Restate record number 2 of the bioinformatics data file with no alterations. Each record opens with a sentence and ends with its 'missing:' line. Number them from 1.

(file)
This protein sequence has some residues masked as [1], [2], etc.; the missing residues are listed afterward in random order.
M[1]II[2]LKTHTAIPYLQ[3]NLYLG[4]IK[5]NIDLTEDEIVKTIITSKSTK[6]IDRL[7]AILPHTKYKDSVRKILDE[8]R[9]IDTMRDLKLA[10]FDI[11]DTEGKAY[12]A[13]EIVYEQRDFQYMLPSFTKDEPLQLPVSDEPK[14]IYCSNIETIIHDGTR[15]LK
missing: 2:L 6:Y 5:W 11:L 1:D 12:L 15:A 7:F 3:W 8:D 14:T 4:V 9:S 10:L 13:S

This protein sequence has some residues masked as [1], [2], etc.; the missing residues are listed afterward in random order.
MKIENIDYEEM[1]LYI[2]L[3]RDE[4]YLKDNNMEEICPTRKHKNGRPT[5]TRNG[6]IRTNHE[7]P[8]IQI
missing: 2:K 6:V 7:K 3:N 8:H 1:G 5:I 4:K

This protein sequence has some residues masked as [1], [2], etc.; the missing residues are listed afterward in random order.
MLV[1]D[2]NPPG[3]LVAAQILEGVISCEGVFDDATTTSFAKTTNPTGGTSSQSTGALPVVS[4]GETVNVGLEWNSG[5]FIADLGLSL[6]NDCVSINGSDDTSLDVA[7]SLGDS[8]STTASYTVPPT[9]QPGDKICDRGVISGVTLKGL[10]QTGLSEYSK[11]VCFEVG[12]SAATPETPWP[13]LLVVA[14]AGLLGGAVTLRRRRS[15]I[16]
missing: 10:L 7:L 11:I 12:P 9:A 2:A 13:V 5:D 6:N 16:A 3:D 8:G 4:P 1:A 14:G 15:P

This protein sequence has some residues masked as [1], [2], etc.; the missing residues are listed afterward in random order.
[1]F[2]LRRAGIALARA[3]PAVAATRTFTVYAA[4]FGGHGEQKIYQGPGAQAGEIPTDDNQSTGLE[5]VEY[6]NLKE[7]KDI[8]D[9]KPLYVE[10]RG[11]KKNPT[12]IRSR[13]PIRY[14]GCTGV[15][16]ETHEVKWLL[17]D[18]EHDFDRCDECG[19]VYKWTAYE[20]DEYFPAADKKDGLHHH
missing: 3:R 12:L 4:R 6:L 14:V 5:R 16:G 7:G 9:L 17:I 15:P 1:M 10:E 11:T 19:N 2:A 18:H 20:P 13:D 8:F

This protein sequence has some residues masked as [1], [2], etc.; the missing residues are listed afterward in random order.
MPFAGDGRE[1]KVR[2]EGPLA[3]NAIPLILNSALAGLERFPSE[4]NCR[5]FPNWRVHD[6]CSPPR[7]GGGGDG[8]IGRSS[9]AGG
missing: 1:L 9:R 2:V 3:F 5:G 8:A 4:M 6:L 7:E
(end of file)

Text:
This protein sequence has some residues masked as [1], [2], etc.; the missing residues are listed afterward in random order.
MKIENIDYEEM[1]LYI[2]L[3]RDE[4]YLKDNNMEEICPTRKHKNGRPT[5]TRNG[6]IRTNHE[7]P[8]IQI
missing: 2:K 6:V 7:K 3:N 8:H 1:G 5:I 4:K